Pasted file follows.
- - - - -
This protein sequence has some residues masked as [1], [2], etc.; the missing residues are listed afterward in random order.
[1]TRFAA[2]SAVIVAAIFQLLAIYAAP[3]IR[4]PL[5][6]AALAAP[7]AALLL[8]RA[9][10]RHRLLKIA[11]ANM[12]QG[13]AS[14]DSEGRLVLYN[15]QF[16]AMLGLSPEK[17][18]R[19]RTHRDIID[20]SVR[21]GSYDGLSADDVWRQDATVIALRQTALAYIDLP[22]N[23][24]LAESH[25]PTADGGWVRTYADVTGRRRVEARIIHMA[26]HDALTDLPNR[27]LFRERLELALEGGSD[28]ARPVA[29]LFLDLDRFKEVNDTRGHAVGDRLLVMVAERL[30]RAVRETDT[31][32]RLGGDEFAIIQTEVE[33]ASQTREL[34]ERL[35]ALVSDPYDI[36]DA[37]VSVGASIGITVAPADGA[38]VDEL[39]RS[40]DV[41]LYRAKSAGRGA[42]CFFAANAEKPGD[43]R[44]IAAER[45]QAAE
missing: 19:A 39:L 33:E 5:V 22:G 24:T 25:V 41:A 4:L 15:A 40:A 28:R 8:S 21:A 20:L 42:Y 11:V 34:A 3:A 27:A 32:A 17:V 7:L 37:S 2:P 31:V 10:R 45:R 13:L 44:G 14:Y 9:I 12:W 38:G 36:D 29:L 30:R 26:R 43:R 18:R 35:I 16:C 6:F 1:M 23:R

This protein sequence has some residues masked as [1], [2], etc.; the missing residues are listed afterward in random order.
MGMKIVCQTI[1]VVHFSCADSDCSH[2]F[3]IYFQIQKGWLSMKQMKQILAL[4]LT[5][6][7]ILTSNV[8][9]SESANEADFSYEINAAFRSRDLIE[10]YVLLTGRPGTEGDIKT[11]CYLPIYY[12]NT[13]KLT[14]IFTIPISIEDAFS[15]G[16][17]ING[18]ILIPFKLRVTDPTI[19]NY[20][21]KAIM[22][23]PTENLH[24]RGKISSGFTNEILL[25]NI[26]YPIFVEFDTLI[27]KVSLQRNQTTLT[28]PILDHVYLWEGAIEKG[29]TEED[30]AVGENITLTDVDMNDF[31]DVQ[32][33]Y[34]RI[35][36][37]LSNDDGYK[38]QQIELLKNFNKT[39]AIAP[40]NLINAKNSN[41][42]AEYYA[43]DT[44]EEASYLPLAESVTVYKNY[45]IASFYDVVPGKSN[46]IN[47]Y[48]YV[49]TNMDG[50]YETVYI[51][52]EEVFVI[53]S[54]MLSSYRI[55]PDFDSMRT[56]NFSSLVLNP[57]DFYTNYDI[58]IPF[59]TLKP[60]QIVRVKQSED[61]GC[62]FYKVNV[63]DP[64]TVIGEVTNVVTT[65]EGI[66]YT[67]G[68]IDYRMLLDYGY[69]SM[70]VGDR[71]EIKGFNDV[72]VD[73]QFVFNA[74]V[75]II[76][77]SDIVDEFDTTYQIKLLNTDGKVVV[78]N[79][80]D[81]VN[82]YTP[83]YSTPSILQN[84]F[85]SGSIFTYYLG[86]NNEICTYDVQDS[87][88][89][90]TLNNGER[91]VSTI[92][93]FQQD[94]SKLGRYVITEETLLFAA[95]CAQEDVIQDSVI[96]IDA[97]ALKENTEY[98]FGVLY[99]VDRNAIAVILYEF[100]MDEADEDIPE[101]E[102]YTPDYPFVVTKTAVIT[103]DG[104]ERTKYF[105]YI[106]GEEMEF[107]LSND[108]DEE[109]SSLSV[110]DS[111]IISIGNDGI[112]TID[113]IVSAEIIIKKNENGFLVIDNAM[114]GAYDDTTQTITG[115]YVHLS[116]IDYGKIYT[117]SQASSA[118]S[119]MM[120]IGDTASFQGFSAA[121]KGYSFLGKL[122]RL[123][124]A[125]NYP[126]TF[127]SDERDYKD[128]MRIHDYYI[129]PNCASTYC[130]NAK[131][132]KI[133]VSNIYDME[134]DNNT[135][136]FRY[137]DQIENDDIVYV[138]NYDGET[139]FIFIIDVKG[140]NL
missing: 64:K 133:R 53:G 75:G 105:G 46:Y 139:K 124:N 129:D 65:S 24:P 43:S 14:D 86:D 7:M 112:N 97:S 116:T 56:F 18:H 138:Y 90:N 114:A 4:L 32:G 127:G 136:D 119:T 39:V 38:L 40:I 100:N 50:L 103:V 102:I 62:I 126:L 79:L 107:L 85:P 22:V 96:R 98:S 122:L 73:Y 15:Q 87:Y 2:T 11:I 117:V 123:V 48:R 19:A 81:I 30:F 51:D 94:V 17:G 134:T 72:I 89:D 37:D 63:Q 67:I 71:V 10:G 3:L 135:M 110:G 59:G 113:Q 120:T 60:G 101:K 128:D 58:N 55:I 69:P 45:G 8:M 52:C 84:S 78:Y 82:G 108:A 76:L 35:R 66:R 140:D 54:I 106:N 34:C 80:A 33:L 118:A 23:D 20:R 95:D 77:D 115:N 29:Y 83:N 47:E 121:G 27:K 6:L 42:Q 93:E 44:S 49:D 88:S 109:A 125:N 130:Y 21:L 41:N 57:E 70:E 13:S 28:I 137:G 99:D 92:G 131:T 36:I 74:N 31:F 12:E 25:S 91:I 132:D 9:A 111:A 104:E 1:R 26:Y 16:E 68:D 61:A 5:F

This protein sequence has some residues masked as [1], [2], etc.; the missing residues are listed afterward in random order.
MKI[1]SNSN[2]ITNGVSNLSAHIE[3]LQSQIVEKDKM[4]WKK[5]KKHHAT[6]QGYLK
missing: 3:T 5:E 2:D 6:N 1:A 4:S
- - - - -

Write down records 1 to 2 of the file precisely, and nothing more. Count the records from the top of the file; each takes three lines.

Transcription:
This protein sequence has some residues masked as [1], [2], etc.; the missing residues are listed afterward in random order.
[1]TRFAA[2]SAVIVAAIFQLLAIYAAP[3]IR[4]PL[5][6]AALAAP[7]AALLL[8]RA[9][10]RHRLLKIA[11]ANM[12]QG[13]AS[14]DSEGRLVLYN[15]QF[16]AMLGLSPEK[17][18]R[19]RTHRDIID[20]SVR[21]GSYDGLSADDVWRQDATVIALRQTALAYIDLP[22]N[23][24]LAESH[25]PTADGGWVRTYADVTGRRRVEARIIHMA[26]HDALTDLPNR[27]LFRERLELALEGGSD[28]ARPVA[29]LFLDLDRFKEVNDTRGHAVGDRLLVMVAERL[30]RAVRETDT[31][32]RLGGDEFAIIQTEVE[33]ASQTREL[34]ERL[35]ALVSDPYDI[36]DA[37]VSVGASIGITVAPADGA[38]VDEL[39]RS[40]DV[41]LYRAKSAGRGA[42]CFFAANAEKPGD[43]R[44]IAAER[45]QAAE
missing: 19:A 39:L 33:E 5:V 22:G 24:T 25:V 41:A 4:L 15:A 40:A 28:R 8:S 21:A 20:L 42:Y 11:V 34:A 3:A 27:A 32:A 17:V 7:L 37:S 2:P 31:V 10:R 45:R 13:L 44:G 14:Y 9:I 12:W 38:G 36:D 29:L 30:R 26:R 43:R 18:R 35:I 16:C 6:F 1:M 23:R

This protein sequence has some residues masked as [1], [2], etc.; the missing residues are listed afterward in random order.
MGMKIVCQTI[1]VVHFSCADSDCSH[2]F[3]IYFQIQKGWLSMKQMKQILAL[4]LT[5][6][7]ILTSNV[8][9]SESANEADFSYEINAAFRSRDLIE[10]YVLLTGRPGTEGDIKT[11]CYLPIYY[12]NT[13]KLT[14]IFTIPISIEDAFS[15]G[16][17]ING[18]ILIPFKLRVTDPTI[19]NY[20][21]KAIM[22][23]PTENLH[24]RGKISSGFTNEILL[25]NI[26]YPIFVEFDTLI[27]KVSLQRNQTTLT[28]PILDHVYLWEGAIEKG[29]TEED[30]AVGENITLTDVDMNDF[31]DVQ[32][33]Y[34]RI[35][36][37]LSNDDGYK[38]QQIELLKNFNKT[39]AIAP[40]NLINAKNSN[41][42]AEYYA[43]DT[44]EEASYLPLAESVTVYKNY[45]IASFYDVVPGKSN[46]IN[47]Y[48]YV[49]TNMDG[50]YETVYI[51][52]EEVFVI[53]S[54]MLSSYRI[55]PDFDSMRT[56]NFSSLVLNP[57]DFYTNYDI[58]IPF[59]TLKP[60]QIVRVKQSED[61]GC[62]FYKVNV[63]DP[64]TVIGEVTNVVTT[65]EGI[66]YT[67]G[68]IDYRMLLDYGY[69]SM[70]VGDR[71]EIKGFNDV[72]VD[73]QFVFNA[74]V[75]II[76][77]SDIVDEFDTTYQIKLLNTDGKVVV[78]N[79][80]D[81]VN[82]YTP[83]YSTPSILQN[84]F[85]SGSIFTYYLG[86]NNEICTYDVQDS[87][88][89][90]TLNNGER[91]VSTI[92][93]FQQD[94]SKLGRYVITEETLLFAA[95]CAQEDVIQDSVI[96]IDA[97]ALKENTEY[98]FGVLY[99]VDRNAIAVILYEF[100]MDEADEDIPE[101]E[102]YTPDYPFVVTKTAVIT[103]DG[104]ERTKYF[105]YI[106]GEEMEF[107]LSND[108]DEE[109]SSLSV[110]DS[111]IISIGNDGI[112]TID[113]IVSAEIIIKKNENGFLVIDNAM[114]GAYDDTTQTITG[115]YVHLS[116]IDYGKIYT[117]SQASSA[118]S[119]MM[120]IGDTASFQGFSAA[121]KGYSFLGKL[122]RL[123][124]A[125]NYP[126]TF[127]SDERDYKD[128]MRIHDYYI[129]PNCASTYC[130]NAK[131][132]KI[133]VSNIYDME[134]DNNT[135][136]FRY[137]DQIENDDIVYV[138]NYDGET[139]FIFIIDVKG[140]NL
missing: 64:K 133:R 53:G 75:G 105:G 46:Y 139:K 124:N 129:D 65:S 24:P 43:S 14:D 86:D 7:M 112:N 97:S 116:T 56:F 18:H 138:Y 90:N 114:A 4:L 32:G 127:G 136:D 119:T 39:V 38:L 40:I 100:N 50:L 103:V 102:I 62:I 126:L 79:L 107:L 85:P 22:V 96:R 98:S 122:L 73:Y 15:Q 87:Y 2:T 11:I 117:V 123:V 48:R 19:A 81:I 30:F 51:D 94:V 17:G 134:T 72:I 89:D 37:D 63:Q 67:I 71:V 10:G 3:L 135:M 110:G 59:G 113:Q 120:T 60:G 101:K 128:D 58:N 55:I 69:P 45:G 8:M 52:C 84:S 78:Y 82:G 108:A 76:L 35:R 66:R 140:D 54:I 106:N 34:C 80:A 33:L 118:A 23:D 20:R 95:D 77:D 115:N 29:Y 83:N 47:E 121:G 27:K 6:L 42:Q 93:E 44:S 49:D 88:S 109:A 125:N 130:Y 21:L 41:N 57:E 70:E 13:S 28:I 137:G 99:D 92:G 131:T 36:I 74:N 31:F 12:E 25:S 91:I 132:D 9:A 111:A 104:E 1:R 26:Y 16:E 68:D 61:A 5:F